In Florida, all of the most important macro-issues of American politics are screaming out as we speak. The proud fascism that DeSantis embodies must be met with radicalism. Clinton-esque Democratic attempts to triangulate their way out of the problem are doomed to fail, and will only serve to drive home the untrue impression that Florida is a red state. You can’t equivocate with DeSantis. He puts Black people in jail at gunpoint for voting; he bans books and outlaws Black history teaching with a bluntness that would make George Orwell blush; he demonizes trans kids, perfectly happy to drive a few young people to suicide if it helps him solidify his own position. This guy is not some sophisticated mastermind — he’s an asshole. He is the embodiment of the worst 30% of Floridians, the ones who make the state a national punchline. And those who roll over for him, like the dozens of college presidents who publicly kowtow to his backwards vision,” are cowards who will find themselves on the wrong side of history when the uncensored textbooks eventually get written.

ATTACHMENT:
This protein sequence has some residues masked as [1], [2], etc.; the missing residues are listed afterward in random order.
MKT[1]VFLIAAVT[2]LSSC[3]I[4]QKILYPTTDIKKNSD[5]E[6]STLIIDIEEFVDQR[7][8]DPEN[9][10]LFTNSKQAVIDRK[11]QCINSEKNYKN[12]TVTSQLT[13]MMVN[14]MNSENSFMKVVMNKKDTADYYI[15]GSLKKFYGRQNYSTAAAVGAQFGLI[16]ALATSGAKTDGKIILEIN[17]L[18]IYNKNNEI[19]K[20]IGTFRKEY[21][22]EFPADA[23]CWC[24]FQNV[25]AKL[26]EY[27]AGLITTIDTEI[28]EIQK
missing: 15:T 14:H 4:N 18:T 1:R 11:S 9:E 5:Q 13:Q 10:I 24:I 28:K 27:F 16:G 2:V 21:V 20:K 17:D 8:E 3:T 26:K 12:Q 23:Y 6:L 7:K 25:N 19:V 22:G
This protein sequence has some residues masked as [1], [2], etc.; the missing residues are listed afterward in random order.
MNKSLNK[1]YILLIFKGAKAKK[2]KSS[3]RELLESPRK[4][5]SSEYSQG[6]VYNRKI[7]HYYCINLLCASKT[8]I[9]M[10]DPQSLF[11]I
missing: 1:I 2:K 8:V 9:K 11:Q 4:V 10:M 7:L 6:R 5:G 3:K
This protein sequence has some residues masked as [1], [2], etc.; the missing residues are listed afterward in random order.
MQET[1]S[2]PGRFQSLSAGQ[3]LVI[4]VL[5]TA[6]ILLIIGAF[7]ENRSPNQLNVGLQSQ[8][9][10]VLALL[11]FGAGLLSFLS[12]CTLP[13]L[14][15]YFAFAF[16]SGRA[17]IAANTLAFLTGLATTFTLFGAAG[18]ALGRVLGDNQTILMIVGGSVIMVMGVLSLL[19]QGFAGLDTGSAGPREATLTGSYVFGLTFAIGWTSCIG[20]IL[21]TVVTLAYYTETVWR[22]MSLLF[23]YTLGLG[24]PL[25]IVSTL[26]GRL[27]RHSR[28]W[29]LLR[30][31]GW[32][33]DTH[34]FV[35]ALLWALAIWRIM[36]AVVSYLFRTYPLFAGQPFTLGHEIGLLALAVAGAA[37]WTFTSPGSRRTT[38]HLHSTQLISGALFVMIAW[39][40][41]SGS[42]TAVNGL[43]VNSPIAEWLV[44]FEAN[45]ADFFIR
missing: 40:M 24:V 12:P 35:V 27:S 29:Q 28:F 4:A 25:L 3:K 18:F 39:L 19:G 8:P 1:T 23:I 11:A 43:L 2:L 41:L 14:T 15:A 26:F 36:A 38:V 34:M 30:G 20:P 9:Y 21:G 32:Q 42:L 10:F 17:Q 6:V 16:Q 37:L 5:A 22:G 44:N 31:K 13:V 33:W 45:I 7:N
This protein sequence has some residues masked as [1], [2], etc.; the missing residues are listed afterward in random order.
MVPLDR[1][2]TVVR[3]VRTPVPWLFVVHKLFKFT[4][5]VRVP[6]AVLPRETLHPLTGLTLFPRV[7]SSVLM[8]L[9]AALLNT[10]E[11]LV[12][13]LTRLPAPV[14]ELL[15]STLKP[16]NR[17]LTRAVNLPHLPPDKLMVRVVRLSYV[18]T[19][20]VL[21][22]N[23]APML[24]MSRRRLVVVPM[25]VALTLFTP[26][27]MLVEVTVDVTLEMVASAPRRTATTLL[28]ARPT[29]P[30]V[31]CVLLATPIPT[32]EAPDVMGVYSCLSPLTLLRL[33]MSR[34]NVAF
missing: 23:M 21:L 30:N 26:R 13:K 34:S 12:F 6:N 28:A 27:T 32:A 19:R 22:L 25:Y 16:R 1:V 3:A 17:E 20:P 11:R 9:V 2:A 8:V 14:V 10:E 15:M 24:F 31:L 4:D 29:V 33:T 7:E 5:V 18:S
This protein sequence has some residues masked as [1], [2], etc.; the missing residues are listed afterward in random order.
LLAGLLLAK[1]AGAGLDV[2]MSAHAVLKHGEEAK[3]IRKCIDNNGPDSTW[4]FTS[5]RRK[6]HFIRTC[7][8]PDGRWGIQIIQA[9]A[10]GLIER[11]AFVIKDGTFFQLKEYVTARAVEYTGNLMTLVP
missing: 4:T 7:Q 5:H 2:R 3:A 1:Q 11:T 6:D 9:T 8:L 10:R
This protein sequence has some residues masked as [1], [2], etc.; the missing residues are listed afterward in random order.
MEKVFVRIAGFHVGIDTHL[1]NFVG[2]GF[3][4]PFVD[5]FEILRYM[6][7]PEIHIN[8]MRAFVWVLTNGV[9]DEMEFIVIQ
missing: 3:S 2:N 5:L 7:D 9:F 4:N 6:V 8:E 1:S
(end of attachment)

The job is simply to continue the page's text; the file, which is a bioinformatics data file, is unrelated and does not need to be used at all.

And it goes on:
That is one thing Florida proves: The absolute need for the Democrats to stop being weak and afraid of their own convictions. The second thing it proves is the absolute centrality of organized labor as a path out of the political quandary that afflicts America. Inequality has killed public faith in institutions, and modern media has entrenched national partisanship to a degree that some perceive as hopeless. Unions can roll back inequality. Unions can bring people of different political persuasions together in common cause in the workplace. Unions can show people an actual functioning democracy. Unions can lead regular people to political activism based on principles they learn by fighting for fair treatment for themselves. Unions can be strong enough to serve as a wall that stops the predations of opportunistic, hateful politicians like Ron DeSantis.